Caliche refining methods in 19th Century Chile

by Raffaele Toniolo

As already specified in the article “Saltpetre: luck and curse in the sands of the Atacama desert”, the Pacific War ended in 1883 marks a decisive turning point for Chile which, by appropriating the precious regions of Antofagasta, Tarapacá and Arica and Parinacota, acquired the title of undisputed owner of the so-called pampa salitrera, the geographical area home to all the mineral deposits in the country.
For nearly 50 years, roughly from 1883 to 1930, the extraordinary mineral wealth of these regions ensured Chile an economic prosperity beyond belief. The motivations for this economic hegemony, which was undoubtedly based on the production and marketing of saltpeter, lie on the modality around which the new mining market revolved and on the regulations that ensured a continuous and increasing entry of money into the coffers of the Chilean state. In fact, during the 50 years of Peru-Bolivian rule, more precisely from 1830 to 1879, the nitrate market had guided the fate of this area of ​​the Atacama desert in a state monopoly regime based on a direct and absolutely exclusive industrial administration carried out by the governments of Peru and Bolivia themselves.
From the beginning of the Chilean rule, the authorities completely changed the regulation of the nitrate market by giving up the administration of the mining activity to private companies, which in most cases were foreign, and exclusively concerned about the fixing of export rights. Aside from the income that came from the sale or leasing of exploitable plots of land, direct sales of saltpetre and low-interest loans in times of economic crisis, the setting of export rights was the most profitable mode (97% of income), representing an extraordinary, continuous and growing income that allowed the country to cover more than half of public expenditure in 1910.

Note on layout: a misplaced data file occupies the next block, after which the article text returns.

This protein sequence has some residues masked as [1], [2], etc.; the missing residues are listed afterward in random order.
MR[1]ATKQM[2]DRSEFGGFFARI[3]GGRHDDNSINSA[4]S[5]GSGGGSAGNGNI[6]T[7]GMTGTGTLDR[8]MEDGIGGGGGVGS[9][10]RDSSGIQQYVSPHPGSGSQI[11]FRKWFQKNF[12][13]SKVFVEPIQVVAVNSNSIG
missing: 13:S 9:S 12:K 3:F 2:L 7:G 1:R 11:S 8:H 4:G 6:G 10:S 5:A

These growing revenues in the state coffers are undoubtedly connected to the rapid increase in the number of salitreras and, above all, to the progressive improvement of the saltpetre extraction and refining methods that followed one another throughout the nineteenth century which, undoubtedly, ensured a constant increase in the production of the precious mineral.
So what were the saltpeter production methods that followed one another until the nitrate market ended?